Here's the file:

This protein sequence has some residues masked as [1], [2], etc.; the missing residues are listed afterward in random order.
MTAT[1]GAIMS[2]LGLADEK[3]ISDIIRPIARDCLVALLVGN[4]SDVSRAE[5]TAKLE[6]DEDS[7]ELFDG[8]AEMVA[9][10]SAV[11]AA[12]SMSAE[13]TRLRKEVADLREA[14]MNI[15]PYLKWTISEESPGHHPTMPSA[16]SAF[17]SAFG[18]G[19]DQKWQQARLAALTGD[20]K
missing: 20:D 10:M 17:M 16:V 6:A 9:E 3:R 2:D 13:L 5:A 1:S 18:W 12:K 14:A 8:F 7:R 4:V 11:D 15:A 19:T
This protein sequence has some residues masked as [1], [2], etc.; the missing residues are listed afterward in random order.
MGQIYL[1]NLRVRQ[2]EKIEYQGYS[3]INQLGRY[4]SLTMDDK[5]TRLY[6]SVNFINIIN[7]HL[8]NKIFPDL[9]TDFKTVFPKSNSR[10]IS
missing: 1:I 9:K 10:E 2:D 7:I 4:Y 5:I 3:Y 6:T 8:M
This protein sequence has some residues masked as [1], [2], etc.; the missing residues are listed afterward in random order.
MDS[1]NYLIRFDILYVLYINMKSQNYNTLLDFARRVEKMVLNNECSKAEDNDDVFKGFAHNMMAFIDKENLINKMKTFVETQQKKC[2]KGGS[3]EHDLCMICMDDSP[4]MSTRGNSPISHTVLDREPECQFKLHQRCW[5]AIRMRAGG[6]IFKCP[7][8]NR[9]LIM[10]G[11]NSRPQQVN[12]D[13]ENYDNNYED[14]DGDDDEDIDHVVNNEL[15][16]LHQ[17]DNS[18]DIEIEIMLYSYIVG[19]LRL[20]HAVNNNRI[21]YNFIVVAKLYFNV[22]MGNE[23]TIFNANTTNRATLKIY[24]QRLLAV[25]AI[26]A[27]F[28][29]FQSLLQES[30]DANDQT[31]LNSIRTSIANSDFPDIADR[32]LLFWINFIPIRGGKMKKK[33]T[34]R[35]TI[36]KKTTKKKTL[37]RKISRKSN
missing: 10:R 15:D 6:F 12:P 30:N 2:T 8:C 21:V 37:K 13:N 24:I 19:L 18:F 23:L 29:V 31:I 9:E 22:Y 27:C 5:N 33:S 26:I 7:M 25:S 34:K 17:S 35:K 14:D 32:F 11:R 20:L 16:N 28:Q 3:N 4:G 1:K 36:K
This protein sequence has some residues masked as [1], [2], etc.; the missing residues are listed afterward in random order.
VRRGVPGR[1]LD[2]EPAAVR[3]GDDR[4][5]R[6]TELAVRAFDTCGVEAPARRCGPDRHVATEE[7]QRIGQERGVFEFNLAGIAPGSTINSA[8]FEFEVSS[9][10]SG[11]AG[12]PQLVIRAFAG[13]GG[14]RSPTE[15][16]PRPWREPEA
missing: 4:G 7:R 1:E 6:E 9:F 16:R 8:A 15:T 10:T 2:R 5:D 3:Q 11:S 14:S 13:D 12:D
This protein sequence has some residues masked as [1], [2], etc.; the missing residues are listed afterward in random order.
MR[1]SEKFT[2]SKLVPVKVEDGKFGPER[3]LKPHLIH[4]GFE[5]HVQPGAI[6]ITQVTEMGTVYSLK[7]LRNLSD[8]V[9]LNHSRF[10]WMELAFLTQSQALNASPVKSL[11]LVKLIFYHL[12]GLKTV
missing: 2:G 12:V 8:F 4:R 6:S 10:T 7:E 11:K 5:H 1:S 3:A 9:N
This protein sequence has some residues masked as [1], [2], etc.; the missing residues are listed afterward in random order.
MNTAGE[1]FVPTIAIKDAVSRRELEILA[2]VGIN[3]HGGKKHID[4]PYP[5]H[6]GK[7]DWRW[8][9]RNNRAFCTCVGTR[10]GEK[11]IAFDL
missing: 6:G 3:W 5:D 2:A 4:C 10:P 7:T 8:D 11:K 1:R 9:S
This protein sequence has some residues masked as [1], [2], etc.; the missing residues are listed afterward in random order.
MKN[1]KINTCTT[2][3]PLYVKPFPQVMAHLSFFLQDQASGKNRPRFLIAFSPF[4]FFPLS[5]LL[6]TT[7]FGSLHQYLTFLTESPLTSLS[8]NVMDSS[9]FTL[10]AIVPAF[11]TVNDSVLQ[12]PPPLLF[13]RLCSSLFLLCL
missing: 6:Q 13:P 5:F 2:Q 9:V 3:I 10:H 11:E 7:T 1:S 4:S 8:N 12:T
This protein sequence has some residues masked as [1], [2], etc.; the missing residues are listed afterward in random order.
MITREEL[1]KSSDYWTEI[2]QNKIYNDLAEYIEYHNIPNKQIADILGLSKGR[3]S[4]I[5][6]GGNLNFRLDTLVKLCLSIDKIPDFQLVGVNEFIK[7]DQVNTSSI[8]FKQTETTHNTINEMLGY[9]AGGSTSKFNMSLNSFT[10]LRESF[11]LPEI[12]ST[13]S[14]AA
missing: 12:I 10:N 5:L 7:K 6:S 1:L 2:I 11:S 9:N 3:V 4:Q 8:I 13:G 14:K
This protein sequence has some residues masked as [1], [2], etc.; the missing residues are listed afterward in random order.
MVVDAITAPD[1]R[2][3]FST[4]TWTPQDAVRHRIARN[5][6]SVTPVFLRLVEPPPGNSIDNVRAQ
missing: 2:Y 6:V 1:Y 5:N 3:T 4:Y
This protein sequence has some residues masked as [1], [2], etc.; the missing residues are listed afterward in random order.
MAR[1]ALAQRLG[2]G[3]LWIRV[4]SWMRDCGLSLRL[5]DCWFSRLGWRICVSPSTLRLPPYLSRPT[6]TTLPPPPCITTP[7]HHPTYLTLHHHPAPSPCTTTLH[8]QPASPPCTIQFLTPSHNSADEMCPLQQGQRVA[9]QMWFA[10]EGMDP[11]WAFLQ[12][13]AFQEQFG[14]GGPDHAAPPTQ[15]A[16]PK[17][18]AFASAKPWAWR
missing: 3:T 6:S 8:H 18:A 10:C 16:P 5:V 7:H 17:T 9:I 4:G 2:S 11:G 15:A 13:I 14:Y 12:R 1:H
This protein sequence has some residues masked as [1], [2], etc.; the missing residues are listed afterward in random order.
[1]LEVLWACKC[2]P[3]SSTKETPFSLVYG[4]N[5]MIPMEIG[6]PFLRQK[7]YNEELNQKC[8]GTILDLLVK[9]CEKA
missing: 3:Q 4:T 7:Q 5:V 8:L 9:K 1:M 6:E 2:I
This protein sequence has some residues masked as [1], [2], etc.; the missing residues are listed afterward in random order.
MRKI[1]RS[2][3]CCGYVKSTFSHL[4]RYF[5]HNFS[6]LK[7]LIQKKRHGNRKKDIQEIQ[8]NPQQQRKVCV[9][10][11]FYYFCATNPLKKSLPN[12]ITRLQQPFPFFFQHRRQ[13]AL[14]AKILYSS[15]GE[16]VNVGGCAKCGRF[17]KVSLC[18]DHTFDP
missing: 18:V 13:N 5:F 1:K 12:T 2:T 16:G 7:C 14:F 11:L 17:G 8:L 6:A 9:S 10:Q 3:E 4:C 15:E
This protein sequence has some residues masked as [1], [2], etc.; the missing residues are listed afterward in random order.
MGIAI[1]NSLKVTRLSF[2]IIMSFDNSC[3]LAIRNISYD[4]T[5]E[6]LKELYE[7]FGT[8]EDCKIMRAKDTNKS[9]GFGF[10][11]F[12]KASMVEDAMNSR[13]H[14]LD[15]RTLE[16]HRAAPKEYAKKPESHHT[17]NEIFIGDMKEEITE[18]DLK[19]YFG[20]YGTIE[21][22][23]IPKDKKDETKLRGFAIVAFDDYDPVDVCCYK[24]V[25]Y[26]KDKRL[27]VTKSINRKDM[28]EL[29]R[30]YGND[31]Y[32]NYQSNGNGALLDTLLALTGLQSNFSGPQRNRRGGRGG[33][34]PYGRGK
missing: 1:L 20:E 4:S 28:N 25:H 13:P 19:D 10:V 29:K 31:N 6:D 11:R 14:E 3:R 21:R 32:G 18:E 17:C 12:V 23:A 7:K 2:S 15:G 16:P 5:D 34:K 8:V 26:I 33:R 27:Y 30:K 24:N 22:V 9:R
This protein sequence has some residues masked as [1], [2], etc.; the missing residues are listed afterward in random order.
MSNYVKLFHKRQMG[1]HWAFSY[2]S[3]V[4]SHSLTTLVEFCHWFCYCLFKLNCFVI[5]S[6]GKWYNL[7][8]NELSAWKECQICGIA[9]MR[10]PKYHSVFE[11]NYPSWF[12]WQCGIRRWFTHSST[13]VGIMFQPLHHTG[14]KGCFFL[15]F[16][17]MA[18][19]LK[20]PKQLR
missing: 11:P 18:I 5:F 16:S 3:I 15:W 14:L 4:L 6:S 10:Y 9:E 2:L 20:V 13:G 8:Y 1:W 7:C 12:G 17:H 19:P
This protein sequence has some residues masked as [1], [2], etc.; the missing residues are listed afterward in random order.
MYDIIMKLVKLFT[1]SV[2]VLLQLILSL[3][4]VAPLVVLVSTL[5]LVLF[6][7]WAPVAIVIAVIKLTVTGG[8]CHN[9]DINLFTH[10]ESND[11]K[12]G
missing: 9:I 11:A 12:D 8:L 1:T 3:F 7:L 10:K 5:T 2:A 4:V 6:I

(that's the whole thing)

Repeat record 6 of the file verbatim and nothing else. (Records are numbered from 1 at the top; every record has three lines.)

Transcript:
This protein sequence has some residues masked as [1], [2], etc.; the missing residues are listed afterward in random order.
MNTAGE[1]FVPTIAIKDAVSRRELEILA[2]VGIN[3]HGGKKHID[4]PYP[5]H[6]GK[7]DWRW[8][9]RNNRAFCTCVGTR[10]GEK[11]IAFDL
missing: 6:G 3:W 5:D 2:A 4:C 10:P 7:T 8:D 11:K 1:R 9:S